Sarah Sanders/Twitter

The edited footage draws criticism from experts.

Press Secretary Sarah Sanders on Tuesday seems to have posted a possibly doctored video to justify the White House’s decision to suspend the press credentials of CNN reporter Jim Acosta, who sparred with the president and a White House aide at yesterday’s news conference. The suspicious clip originated via a reporter from conspiracy theory-pushing website InfoWars.

“We stand by our decision to revoke this individual’s hard pass. We will not tolerate the inappropriate behavior clearly documented in this video,” Sanders wrote on Twitter. It shows Acosta harshly tugging away the microphone.

The video comes after Sanders went on a Twitter thread detailing why the White House was revoking Acosta’s press pass, who has been a frequent target of criticism from President Donald Trump prior to yesterday’s interaction. “This conduct is absolutely unacceptable,” she wrote.

Sanders’ video justification of Acosta’s behavior originated with Paul Joseph Watson, a figurehead in the far-right who works for InfoWars.

In an email to the Daily Dot, Watson denied that he’d doctored the video in any way.

However, a claim that the video was sped up and doctored went viral. The original tweet, from Jews for Racial and Economic Justice board member Rafael Shimunov, says the White House itself doctored it. In his thread, he’s retracted the claim and said that Sanders merely shared InfoWars’ doctored version. “Sped up to make Jim Acosta’s motion look like a chop,” Shimunov wrote. “I’ve edited video for 15+ years.”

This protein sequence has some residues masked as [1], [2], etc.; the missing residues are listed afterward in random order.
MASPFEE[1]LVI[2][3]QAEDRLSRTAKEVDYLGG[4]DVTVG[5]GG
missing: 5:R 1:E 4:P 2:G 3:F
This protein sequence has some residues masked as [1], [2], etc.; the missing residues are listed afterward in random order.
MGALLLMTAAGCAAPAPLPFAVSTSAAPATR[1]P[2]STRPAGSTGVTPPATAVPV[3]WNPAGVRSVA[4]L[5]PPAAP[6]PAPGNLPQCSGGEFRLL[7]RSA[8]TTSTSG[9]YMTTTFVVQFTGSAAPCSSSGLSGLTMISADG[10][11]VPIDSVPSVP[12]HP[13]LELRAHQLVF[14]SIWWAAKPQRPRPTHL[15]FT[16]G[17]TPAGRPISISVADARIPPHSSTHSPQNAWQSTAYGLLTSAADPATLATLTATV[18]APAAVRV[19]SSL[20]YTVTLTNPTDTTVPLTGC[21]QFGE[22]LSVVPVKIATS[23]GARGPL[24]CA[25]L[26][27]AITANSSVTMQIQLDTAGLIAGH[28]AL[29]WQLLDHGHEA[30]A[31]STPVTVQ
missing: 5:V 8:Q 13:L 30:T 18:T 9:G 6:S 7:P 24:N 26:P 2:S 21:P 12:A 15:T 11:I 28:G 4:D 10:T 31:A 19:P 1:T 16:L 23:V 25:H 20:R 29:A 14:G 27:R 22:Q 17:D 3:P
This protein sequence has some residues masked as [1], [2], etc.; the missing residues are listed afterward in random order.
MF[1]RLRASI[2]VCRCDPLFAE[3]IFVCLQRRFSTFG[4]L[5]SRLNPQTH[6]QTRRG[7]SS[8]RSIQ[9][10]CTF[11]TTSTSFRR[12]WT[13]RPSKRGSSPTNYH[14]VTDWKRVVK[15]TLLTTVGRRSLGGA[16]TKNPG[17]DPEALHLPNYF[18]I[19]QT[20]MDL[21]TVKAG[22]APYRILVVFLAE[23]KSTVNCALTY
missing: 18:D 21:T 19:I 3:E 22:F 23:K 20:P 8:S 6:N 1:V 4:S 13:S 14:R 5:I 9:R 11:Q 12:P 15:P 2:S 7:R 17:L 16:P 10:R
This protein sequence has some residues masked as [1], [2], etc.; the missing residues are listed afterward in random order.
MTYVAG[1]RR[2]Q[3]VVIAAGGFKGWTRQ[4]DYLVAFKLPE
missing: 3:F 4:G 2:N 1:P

The response to Sanders, who constantly echoes the president’s “fake news” claims, apparently using an inaccurate video to ban a member of the press led to her tweet being heavily criticized.

In response to the claims that he doctored the video, Watson told the Daily Dot that he did not adjust it in any way, and pointed to a defense of his video on Twitter.

It’s also possible that any discrepancies pointed out on Twitter come from comparing Watson’s video using the C-SPAN to the NBC version, which went viral yesterday. The Daily Dot’s art director reviewed the film and agrees that Sanders posted InfoWars’ posted videos.

Here are all three versions, compiled by the Daily Dot.

Sanders did not respond to a request for comment from the Daily Dot.

David Covucci

David Covucci

David Covucci is the Layer 8 editor at the Daily Dot, covering the intersection of politics and the web. His work has appeared in Vice, the Huffington Post, Jezebel, Gothamist, and other publications. He is particularly interested in hearing any tips you have. Reach out at [email protected]